- The Washington Times - Tuesday, June 11, 2019

Democratic presidential hopeful Pete Buttigieg on Tuesday outlined a foreign policy vision that included a call to end “endless” wars, a push to combat what he described as creeping authoritarianism abroad and an acknowledgment that climate change should be part of a national security agenda.

Speaking at Indiana University, Mr. Buttigieg, the mayor of South Bend, Indiana, said lawmakers on both sides of the aisle have fallen short in the foreign policy arena in recent years.

He said he didn’t want to lay out a full “Buttigieg doctrine” on foreign policy, but rather talk about how his administration would handle global issues.

“My central purpose is to argue that the world today needs America more than ever, but only if America can be at her best,” he said.

In laying out a vision on foreign policy, Mr. Buttigieg is taking on an issue that has gotten comparatively less attention in the 2020 Democratic presidential primary contest than others like health care and climate change, amid intraparty jockeying over expansive “Medicare for All” universal health care proposals and the “Green New Deal” to combat global warming.



He said that since the election of President Trump, “the United States hardly has a foreign policy at all.”

“And lest that seem like a partisan jab, I should acknowledge that for the better part of my lifetime, it has been difficult to identify a consistent foreign policy in the Democratic party, either,” the mayor said.

But Mr. Buttigieg said the Trump administration does show a “troubling” pattern of embracing and emboldening autocrats, while alienating “democracies and allies around the globe.”

And he said lawmakers can’t look to the past for answers.

“Democrats can no more turn the clock back to the 1990s than Republicans can return us to the 1950s, and we should not try,” he said.

Mr. Buttigieg said Congress has abdicated its responsibility on issues of war and peace, and that the time has come to repeal the post-9/11 2001 Authorization for Use of Military Force (AUMF) that has been used as a legal justification for more recent military activity, like the campaign against the Islamic State terrorist group.

“The time has come for Congress to repeal and replace that blank check on the use of force and ensure a robust debate on future operation[s],” he said. “We should never again send troops into conflict without a clear definition of their mission and an understanding of what comes after.”

Though Mr. Buttigieg said he wants to free the U.S. from getting ensnared in “endless” war, he would also support leaving “limited, focused, and specialized counterterrorism and intelligence missions” in countries like Afghanistan.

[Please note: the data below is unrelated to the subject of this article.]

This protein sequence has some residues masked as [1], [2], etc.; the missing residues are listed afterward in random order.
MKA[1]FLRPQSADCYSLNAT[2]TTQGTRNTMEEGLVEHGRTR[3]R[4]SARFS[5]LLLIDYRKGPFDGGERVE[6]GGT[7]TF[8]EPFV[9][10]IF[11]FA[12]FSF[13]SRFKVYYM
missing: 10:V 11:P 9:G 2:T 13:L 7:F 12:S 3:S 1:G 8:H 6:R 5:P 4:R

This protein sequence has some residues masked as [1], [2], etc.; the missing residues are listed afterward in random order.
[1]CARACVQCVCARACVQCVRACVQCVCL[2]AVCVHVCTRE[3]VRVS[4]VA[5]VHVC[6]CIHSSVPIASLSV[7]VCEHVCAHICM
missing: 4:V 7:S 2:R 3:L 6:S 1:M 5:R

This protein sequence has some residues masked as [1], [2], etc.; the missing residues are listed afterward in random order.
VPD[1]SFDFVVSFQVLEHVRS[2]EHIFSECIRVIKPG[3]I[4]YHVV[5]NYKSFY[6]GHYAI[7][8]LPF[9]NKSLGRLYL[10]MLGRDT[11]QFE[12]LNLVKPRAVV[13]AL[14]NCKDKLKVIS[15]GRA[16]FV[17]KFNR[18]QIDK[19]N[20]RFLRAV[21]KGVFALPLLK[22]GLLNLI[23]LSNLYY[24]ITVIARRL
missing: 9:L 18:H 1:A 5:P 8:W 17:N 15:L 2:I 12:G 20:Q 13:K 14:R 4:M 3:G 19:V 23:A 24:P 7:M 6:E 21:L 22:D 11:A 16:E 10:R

As an officer in the Navy Reserve, Mr. Buttigieg deployed to Afghanistan in 2014.

He also said preventing the spread of nuclear weapons is a major priority and that he would rejoin the Iran nuclear deal that was negotiated during President Obama’s administration.

“This agreement was concluded not to do Iran a favor, but because it is in our national security interest — just as a parallel policy of confronting Iran’s support for terrorism and abysmal human rights record reflects our values and security interests,” he said.

Mr. Buttigieg decried the rise of authoritarian leadership in countries like China and Russia, and mocked Mr. Trump’s cozy relationship with North Korean Leader Kim Jong-un.

“You will not see me exchanging love letters on White House letterhead with a brutal dictator who starves and murders his own people,” he said.

Mr. Buttigieg also said the United States’ legitimacy abroad depends on setting a good example at home.

“It’s hard to condemn crackdowns on a free press when our president calls our own news media the enemy of the people,” he said. “And it’s hard to stand for human rights abroad when we are turning away asylum seekers at our own borders.”

Mr. Buttigieg also called for prioritizing “climate security,” saying that rejoining the Paris climate accords is “just the beginning.”

“Despite what we hear from this administration and from far too many Republicans in positions of responsibility, climate disruption is here. It is no longer a distant or theoretical issue, it is a clear and present threat,” he said.

Mr. Buttigieg said his approach on the issue would include enacting a new carbon tax and pumping up spending on research and development in renewable energy, among other priorities.

He also said it’s time to take a closer look at the United States’ defense budget and said people should keep in mind that issues tied to globalization affect localities all across the country.

The 37-year-old Mr. Buttigieg also alluded to his age in the address, saying he picked the year 2054 as a time frame because it’s “the year in which I hope to retire after reaching the current age of the current president.”

He also complimented “New Zealand’s 38-year-old prime minister, Jacinda Ardern” for her response to the mosque shootings in her country earlier this year.

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